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Cuban Cigars

How to Spot a Fake Cuban Romeo y Julieta Cigar

J. Bennett Alexander Alexander's picture

J. Bennett Alexander

We’ve previously discussed how to spot fake Cuban cigars. We’ve pointed out that even if a cigar has a perfect cigar band on it, the cigar itself might still be counterfeit. Still, the band is a good place to start, especially in the case of the iconic Cuban Romeo y Julieta cigar.

THE ORNATE BAND

The primary Romeo y Julieta cigar band is the same on all its cigars. It’s glossy red with white letters and very intricate gold borders. There are also gold coins on the band. Beyond that, some Romeo y Julieta cigars have secondary bands that tell you the size of the cigar.

CHURCHILLS

The three cigars that Romeo y Julieta calls Churchills all have a thinner gold band with black letters under the primary one. Of course, the iconic Romeo y Julieta Churchill has its distinctive ring that says “CHURCHILLS” in all caps. “CUBA” is to the left and “HABANA” to the right. The other Churchill bands are similar, but say “WIDE CHURCHILLS,” “PETIT CHURCHILLS,” and “SHORT CHURCHILLS,” essentially rendering the word Churchill meaningless as a designation of size and shape.

OTHERS

The Romeo y Julieta Cedros de Luxe No. 1, a Lonsdale, and the brand’s other cedar-sleeved cigars, carries the band on the cedar sleeve that holds the cigar. The cigar itself has no band on it.

Limited Edition Romeo y Julieta cigars carry similar secondary gold bands as the standard issue cigars, but with the year of the release on the lower half of the band, below the words “Edición Limitada.”

GOLD LINES

There’s a lot of gold on the band. The periphery of the band has a ridged gold border. Pay attention to the gold beads on this border. They should be consistent with an equal amount of space between each embossed bead. Gold lines run the length of the band inside the ridged border. If they don’t go all the way, the band is likely fake.

COINS

The band has three gold coins on either side of the center where the name Romeo y Julieta appears. The coins should be raised and have a lot of detail in them. If the coins are flat and the images in them kind of blurred, you have a counterfeit.

LETTERING

The bands used to have the makers’ names on them. No more. Now, in white letters, it’s just “Romeo y Julieta” at the top of the oval, “Habana Cuba” with a small gold dot separating the two words and in the middle, “Desde 1875” (Since 1875).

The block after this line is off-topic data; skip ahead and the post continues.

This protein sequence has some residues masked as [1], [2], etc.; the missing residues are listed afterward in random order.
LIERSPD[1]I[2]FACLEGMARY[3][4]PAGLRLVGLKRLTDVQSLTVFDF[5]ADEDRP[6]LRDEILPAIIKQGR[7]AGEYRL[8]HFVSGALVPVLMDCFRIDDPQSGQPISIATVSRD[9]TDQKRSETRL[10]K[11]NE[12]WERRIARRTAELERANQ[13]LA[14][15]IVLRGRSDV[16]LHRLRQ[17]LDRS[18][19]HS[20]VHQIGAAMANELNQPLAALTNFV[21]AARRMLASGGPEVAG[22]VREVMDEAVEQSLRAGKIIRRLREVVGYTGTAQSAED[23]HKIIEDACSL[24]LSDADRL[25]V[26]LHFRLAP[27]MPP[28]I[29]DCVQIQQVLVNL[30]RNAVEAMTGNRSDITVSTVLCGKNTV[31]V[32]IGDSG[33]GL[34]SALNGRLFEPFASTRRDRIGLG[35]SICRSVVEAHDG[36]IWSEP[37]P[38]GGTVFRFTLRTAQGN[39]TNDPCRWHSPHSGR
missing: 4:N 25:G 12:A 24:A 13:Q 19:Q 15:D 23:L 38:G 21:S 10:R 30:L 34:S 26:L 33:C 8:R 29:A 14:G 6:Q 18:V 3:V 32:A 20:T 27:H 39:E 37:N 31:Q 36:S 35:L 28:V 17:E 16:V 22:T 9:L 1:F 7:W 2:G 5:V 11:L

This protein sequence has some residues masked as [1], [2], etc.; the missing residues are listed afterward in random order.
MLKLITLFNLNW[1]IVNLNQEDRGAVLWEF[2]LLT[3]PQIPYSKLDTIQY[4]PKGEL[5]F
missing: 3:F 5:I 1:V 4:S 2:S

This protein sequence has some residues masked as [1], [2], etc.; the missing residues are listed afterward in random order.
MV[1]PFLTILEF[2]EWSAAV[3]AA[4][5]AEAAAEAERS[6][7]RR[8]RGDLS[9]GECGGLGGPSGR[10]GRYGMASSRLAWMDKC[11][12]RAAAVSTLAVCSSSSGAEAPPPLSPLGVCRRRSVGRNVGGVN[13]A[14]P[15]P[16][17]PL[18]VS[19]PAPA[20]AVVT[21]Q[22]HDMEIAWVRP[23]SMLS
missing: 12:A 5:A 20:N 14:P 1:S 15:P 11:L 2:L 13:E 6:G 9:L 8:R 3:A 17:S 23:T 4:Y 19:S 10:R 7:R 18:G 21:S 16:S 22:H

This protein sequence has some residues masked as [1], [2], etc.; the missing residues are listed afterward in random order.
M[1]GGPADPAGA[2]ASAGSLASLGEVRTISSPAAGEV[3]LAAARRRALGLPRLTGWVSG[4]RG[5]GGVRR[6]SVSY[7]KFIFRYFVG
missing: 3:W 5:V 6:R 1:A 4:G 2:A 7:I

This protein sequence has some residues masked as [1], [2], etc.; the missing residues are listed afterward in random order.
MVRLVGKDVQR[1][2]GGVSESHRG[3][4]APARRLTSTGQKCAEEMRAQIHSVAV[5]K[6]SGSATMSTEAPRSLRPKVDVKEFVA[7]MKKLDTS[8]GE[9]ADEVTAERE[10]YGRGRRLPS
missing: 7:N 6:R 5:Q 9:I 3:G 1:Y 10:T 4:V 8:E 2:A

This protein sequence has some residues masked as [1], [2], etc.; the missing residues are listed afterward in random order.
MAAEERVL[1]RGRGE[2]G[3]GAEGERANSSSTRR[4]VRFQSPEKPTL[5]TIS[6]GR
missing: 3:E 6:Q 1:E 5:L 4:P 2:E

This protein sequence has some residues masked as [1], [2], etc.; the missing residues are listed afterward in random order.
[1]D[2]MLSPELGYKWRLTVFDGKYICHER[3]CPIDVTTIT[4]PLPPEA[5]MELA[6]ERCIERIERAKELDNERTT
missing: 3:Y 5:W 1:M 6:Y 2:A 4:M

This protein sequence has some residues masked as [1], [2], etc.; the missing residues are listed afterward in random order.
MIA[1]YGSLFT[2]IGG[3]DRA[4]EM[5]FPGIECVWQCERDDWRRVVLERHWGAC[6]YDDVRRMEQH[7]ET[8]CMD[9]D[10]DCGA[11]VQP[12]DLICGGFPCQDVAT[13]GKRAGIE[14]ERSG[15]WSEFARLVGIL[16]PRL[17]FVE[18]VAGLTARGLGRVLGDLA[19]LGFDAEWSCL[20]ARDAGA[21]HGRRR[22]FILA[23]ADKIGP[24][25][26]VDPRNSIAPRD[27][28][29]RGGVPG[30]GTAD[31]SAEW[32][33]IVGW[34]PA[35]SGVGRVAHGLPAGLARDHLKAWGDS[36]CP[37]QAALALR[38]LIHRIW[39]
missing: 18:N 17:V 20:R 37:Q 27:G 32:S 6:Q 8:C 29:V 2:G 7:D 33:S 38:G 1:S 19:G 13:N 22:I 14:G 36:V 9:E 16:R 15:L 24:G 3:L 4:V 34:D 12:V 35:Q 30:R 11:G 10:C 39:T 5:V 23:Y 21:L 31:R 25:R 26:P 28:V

FLAVOR

The classic flavor of, say, the Romeo y Julieta Churchill is solidly medium-bodied. I always get a lot of caramel and some graham cracker, followed by some clear saltiness. The finish is generally smooth and there’s a certain creaminess. Almost every one of these that I’ve smoked, however, has had a tight draw.

WEIGHT

Clearly, the thinner or smaller the cigar, the less it will weigh, but my experience with most fakes is that they’re much lighter than the real deal because there’s noticeably less tobacco in them. So, get a sense of what a real Cuban Romeo y Julieta weighs and measure others against that.

WHAT’S INSIDE

The wrapper of a Romeo y Julieta is a bit more of an orange-brown than most Cubans, though the Churchill can be a bit lighter. As we’ve discussed before, you can take the cigar apart and if you find the wrapper and binder to be very thin, you likely have a fake. The filler is where you can really make a determination. It should be all long leaves. If anything short or chopped falls out, you’ve got a counterfeit on your hands.

IT AIN’T CHEAP

I can’t say this often enough. If you think the price of Romeo y Julieta Cuban cigars is too good to be true, you are buying fakes. A Churchill in London runs more than $35 for each cigar. In Cuba, they run around $12.00. So, if you got a guy outside your Havana hotel whispering a lower price to you, ignore him. You don’t need to take a chance. And please don’t buy Cuban cigars in, say, the Dominican Republic (DR), unless you do so from a clearly reputable store. The DR is one of the places that makes a lot of counterfeit Cubans.

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